It's no surprise that cities with close ties to agriculture shine when it comes to fall festivities.
Where else would you find easy access to apple picking, corn mazes and pumpkin patches?
Here are a few of our favorite cities that celebrate the season in style.
Located in California’s agricultural belt, fall brings an abundant harvest and relief from sweltering summertime temps to the Sacramento Valley. Roadside farms offer up oranges, persimmons, almonds and walnuts while also supplying the real estate for family fun.
Cool Patch Pumpkins in nearby Dixon produces one of the country’s largest corn mazes every year, and a few bewildered wanderers have even had to call 911 to find their way out. However, their mini maze, hayride or corn bath (a grainy kiddie pool of sorts) might be a better fit for those with earlier bedtimes.
Dia de Los Muertos, or Day of the Dead, is an important tradition for Sacramento’s vibrant Mexican community. Food, music, incense, paper flowers and elaborate costumes are all part of the ritual, which honors lost loved ones. A parade-like procession travels through the streets to a cemetery vigil and welcomes respectful outsiders to join in.
Celebrate the change of seasons with an artisanal pint in Minneapolis/St. Paul. Known for a burgeoning microbrewery scene, the Twin Cities are home to tons of indie brewers like Tin Whiskers and Bad Weather Brewery. Check out Sociable Cider Werks, a taproom dedicated entirely to the sweet suds, for a fruit-powered change of pace.
If all those breweries have you paralyzed by the selection (or just fiending for brains), join in on a pub crawl with a mob of undead. With more than 15,000 people in attendance, the Minneapolis Zombie Pub Crawl set a world record back in 2014. The gory night of revelry usually takes place a week or two before Halloween.
Just half an hour out of the metro area, the quaint town of Stillwater holds a harvest festival filled with a little less blood and guts. It’s the site of a giant pumpkin contest, with some weighing in at more than 2,000 pounds. Attractions include kids’ games, craft vendors, a chili cookoff, and perhaps most amusing, a race down the St. Croix River in hollowed out pumpkin “canoes.”
Celebrate Washington’s state fruit at the Greenbluff Apple Festival. Put on by an association of local family farms, the festival offers visitors the chance to pick their own fruit straight from the tree. It has become an annual tradition for many who enjoy supporting small growers while teaching their young ones where food actually comes from.
Vendors at the multi-weekend festival serve the versatile fruit in everything from cider to apple pie. Of course, pumpkins aren’t left out of the mix. You can also pick your own gourd or dig into the pumpkin donuts, a perennial fan favorite.
Spokane Valley is full of excitement in September with a carnival, rodeo and demolition derby at the county fair. It’s followed by Valleyfest a week later where locals ring in the changing seasons with a parade, car show and hot air balloons.
Fitness-oriented folks can get in on the festival’s 5k/10k road race, a family bike ride, or try their hand at both in the duathlon, 11 miles of cycling bookended by two 5k runs.
Break out your lederhosen and start practicing your stein curls, it’s nearly time for Oktoberfest. Cincinnati (or rather Zinzinnati) holds the title of the nation’s top Oktoberfest, and takes the event very seriously. So maybe staging a race of dachshunds wearing hot dog buns or trying to set the world record for simultaneous chicken dancing isn’t serious in the literal sense, but it’s a spectacle nonetheless.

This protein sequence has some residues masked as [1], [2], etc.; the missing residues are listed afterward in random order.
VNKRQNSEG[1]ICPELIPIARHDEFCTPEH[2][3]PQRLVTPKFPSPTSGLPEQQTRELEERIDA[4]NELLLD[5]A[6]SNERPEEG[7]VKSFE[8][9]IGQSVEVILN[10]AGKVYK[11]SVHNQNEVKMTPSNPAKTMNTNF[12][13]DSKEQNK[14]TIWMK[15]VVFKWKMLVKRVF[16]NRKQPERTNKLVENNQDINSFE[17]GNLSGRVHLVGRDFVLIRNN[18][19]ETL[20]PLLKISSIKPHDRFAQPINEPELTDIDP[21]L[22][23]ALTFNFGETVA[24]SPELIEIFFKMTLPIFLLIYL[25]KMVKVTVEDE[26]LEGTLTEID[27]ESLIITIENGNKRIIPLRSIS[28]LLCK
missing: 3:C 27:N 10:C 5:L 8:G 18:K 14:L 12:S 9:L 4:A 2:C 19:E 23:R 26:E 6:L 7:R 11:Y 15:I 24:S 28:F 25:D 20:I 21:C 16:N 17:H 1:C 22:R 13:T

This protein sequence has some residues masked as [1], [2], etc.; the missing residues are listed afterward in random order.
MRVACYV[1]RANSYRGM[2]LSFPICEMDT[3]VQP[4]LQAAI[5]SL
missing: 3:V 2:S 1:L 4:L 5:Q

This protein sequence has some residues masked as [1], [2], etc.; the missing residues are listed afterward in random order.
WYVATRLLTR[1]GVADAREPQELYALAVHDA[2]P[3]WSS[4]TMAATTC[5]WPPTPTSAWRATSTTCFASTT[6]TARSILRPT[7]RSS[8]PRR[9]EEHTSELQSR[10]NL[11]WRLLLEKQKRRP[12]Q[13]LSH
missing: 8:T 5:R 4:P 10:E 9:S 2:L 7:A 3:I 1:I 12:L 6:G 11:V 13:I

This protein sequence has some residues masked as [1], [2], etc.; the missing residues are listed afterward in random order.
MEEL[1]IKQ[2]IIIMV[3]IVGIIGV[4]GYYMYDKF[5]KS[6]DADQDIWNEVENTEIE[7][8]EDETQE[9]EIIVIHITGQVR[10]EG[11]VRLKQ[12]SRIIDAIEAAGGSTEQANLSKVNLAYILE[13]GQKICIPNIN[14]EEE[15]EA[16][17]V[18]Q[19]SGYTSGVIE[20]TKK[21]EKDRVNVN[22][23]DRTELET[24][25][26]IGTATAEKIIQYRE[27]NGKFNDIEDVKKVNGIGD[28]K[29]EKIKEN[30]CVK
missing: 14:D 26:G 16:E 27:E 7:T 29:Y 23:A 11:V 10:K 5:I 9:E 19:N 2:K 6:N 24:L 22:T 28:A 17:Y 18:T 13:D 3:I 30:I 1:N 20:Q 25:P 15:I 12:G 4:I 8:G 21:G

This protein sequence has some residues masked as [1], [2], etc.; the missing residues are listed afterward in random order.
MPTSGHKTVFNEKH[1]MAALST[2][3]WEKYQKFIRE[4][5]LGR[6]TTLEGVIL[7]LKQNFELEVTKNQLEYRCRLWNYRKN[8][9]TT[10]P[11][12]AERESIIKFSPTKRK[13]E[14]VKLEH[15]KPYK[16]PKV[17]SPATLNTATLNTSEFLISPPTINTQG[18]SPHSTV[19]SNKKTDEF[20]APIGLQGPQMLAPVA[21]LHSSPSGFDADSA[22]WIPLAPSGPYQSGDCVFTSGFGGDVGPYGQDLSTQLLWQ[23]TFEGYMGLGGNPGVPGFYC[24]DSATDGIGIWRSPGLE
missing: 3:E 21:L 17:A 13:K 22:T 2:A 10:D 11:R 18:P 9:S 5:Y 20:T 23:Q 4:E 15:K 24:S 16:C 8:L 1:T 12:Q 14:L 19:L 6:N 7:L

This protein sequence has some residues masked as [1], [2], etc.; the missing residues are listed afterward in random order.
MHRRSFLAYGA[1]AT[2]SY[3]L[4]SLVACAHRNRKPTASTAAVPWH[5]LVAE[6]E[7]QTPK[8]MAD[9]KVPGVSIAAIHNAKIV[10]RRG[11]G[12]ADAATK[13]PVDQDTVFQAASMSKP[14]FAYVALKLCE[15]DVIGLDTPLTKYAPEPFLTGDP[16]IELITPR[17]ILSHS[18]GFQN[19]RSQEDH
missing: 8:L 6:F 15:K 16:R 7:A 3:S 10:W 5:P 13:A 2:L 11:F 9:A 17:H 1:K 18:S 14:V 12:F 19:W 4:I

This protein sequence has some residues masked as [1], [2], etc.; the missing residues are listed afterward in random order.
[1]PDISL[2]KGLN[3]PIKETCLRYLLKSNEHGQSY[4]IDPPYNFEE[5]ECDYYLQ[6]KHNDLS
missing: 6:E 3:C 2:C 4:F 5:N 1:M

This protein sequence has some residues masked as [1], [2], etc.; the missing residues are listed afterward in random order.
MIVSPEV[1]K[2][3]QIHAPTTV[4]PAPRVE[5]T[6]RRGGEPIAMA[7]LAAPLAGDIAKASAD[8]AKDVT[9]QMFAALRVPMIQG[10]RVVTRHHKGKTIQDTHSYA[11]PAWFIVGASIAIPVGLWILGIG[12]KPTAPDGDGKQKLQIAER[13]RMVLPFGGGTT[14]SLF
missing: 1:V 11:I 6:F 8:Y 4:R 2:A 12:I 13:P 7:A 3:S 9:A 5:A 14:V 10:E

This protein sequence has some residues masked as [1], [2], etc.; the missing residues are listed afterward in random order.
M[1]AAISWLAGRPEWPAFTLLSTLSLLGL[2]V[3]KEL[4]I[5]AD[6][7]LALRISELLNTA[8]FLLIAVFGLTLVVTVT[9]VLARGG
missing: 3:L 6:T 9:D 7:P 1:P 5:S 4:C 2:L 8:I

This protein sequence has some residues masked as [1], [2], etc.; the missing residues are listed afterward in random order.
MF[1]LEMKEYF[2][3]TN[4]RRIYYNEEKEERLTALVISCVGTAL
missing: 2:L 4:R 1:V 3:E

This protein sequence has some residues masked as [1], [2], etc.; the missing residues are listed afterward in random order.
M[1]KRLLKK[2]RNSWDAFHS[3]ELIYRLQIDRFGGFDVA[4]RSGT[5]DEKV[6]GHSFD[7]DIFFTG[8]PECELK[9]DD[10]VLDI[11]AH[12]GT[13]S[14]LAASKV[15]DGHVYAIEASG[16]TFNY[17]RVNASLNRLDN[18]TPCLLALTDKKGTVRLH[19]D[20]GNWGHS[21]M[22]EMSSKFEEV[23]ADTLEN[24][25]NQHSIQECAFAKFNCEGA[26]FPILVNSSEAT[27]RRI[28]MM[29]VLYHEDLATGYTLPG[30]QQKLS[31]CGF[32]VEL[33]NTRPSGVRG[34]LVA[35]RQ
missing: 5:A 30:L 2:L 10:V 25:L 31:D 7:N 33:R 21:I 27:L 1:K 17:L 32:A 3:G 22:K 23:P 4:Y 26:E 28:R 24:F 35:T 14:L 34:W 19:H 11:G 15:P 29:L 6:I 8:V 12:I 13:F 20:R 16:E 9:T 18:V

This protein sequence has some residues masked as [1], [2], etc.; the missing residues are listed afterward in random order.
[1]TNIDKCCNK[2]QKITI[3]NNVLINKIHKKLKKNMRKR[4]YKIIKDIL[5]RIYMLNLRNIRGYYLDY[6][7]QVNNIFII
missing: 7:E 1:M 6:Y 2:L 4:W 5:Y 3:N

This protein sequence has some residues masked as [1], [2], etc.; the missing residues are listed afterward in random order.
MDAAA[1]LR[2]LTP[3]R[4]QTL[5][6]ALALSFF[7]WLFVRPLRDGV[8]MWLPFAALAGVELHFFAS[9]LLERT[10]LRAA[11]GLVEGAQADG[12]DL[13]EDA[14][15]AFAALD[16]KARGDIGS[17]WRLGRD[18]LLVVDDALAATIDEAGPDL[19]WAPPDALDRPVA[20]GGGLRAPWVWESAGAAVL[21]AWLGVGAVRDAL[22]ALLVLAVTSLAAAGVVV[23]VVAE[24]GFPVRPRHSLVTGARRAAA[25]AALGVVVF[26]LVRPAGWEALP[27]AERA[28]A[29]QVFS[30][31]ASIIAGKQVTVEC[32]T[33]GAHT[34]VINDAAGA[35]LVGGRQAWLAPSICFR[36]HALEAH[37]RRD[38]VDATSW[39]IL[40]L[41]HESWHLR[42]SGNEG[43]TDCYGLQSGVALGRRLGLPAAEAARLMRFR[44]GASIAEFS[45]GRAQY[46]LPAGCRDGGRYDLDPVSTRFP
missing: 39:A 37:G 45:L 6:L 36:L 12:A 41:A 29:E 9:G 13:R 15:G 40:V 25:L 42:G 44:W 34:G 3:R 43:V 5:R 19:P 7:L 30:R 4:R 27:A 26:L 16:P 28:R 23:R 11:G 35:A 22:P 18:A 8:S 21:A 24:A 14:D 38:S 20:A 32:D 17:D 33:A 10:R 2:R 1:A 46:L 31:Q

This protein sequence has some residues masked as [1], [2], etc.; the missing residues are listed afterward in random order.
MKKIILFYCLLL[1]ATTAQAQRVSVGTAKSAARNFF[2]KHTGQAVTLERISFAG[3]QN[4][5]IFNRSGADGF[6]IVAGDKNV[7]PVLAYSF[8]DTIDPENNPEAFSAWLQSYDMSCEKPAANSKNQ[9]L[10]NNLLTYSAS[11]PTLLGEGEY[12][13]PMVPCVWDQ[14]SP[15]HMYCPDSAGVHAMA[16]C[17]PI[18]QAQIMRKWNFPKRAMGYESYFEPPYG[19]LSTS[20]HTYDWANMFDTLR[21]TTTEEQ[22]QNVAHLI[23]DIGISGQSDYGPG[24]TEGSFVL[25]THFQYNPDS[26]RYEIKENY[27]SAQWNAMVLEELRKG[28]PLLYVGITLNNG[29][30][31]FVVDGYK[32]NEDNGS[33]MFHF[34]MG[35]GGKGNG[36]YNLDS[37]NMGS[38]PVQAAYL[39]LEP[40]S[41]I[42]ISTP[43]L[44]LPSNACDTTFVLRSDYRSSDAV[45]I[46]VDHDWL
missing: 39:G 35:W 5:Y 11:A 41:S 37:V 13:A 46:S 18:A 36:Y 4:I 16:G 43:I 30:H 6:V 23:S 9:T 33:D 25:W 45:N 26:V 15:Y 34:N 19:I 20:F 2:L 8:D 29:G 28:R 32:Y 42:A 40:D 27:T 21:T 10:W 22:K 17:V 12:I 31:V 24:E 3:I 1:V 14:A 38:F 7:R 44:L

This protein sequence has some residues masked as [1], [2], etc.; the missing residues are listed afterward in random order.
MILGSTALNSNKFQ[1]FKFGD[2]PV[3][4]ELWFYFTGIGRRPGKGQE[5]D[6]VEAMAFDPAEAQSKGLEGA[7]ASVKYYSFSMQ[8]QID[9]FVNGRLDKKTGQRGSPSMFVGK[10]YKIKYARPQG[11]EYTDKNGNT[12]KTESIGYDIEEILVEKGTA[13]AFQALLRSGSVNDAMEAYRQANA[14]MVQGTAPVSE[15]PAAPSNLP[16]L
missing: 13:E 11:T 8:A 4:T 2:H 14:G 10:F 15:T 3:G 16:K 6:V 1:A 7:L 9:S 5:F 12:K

Americanized events like the bratwurst eating contest join more traditional Bavarian games on the entertainment docket. Barrel rolling and beer stein hoisting are just a few of the “goodwill games” that make up the rowdy celebration. Germans and Midwesterners can agree on one thing, nothing goes with a frothy beer like friendly competition.
For those who prefer to keep it low key, take a stroll through Cincinnati’s Eden Park. With Ohio River views that extend into nearby Kentucky, the historic park is the perfect place to check out the changing fall colors. To get a closer look at the famous waterway, hop on a riverboat for a lunch or dinner cruise.
Just across the Ohio River lies the northern tip of the Kentucky Bourbon Trail. A scenic drive through the countryside offers leafy vibes on your way to tour one of the many whiskey distilleries.
New York City
No fall cities guide would be complete without a nod to New York City. A favorite time of year for many residents, cooler days bring changing colors to Central Park and the city’s tree-lined streets.
In early November, around 50,000 athletes and their 2 million adoring fans take over the city as part of the New York Marathon. The course starts in Staten Island and covers all five boroughs with runners crossing the Verrazano-Narrows and Queensboro bridges before making their way to the Manhattan finish line.
Due to demand for entries, the NY Marathon has some of the toughest qualifying standards in the country. Those with slower paces, or who are unlucky in the drawing, still have a chance to enter by raising money for one of the race’s charity partners.
In addition to the beauty of the city itself, many make their way out to the Connecticut suburbs for a taste of classic New England in autumn. Charming small towns supply art, food and wine to daytrippers in addition to the colorful scenery.
Whether you’re holding on to the last bit of summer or eager for cooler days ahead, now’s a great time to get outside and join in on the festivities. So what are you waiting for? Plan your next family vacation to a leafy locale and embrace the arrival of fall.